In a recent decision, the U.S. Court of Appeals for the Federal Circuit (“CAFC”) the supervising court for the Court of Federal Claims and the Boards of Contract Appeals, among others) clarified important legal principles concerning the federal government’s duty of good faith and fair dealing and its responsibility for differing site conditions. Metcalf Construction Company, Inc. v. United States controls disputes with the federal government and also provides authority and rationale useful to contractors in disputes with any project owner, public or private.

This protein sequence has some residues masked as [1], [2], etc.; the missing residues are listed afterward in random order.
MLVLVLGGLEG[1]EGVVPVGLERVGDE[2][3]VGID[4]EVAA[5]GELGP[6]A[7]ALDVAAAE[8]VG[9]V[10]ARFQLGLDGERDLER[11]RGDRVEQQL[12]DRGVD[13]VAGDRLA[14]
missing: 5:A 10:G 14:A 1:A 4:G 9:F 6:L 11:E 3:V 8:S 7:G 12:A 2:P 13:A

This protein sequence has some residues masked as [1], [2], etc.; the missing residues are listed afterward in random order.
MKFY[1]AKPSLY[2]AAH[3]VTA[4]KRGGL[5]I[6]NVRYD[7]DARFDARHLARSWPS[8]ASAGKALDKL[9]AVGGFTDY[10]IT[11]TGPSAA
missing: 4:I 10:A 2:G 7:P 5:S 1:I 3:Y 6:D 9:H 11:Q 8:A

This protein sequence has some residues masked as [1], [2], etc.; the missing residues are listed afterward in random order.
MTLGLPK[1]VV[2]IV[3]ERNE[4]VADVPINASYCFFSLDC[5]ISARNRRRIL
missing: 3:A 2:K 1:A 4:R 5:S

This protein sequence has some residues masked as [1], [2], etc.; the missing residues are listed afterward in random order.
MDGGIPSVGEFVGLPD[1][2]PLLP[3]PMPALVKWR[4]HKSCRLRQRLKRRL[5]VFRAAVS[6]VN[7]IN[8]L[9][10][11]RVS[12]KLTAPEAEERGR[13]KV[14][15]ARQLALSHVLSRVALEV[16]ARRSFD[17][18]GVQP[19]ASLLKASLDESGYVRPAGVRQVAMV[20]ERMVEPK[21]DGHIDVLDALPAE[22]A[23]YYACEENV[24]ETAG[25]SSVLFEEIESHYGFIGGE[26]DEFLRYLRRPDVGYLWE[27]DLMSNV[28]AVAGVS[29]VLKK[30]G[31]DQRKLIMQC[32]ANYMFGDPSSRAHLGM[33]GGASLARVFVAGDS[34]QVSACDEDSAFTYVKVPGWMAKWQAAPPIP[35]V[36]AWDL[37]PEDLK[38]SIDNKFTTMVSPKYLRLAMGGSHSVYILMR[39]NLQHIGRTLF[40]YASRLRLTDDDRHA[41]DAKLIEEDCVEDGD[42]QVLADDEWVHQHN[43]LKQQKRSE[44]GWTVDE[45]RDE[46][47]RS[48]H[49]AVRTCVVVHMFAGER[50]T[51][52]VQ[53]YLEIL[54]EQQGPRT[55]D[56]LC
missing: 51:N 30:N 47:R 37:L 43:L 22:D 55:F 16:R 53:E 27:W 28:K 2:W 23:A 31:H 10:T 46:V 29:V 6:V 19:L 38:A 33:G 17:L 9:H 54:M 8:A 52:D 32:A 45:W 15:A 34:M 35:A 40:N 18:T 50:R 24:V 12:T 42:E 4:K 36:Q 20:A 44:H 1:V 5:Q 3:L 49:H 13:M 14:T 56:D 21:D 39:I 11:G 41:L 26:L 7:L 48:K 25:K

In October 2002, Metcalf Construction, a small business based in Hawaii, was awarded a $48 million contract to design and build 212 housing units for the U.S. Navy on a Marine Corps base in Hawaii. Saying the project did not go smoothly is an understatement. Metcalf’s performance was hindered and delayed by unanticipated soil conditions and other issues made worse by the Navy’s failure to administer the contract fairly and according to its terms. By the time the Navy finally accepted the project as complete in March 2007, almost two full years after the original completion date, Metcalf had incurred costs in excess of $76 million — leaving the contractor with losses of approximately $27 million.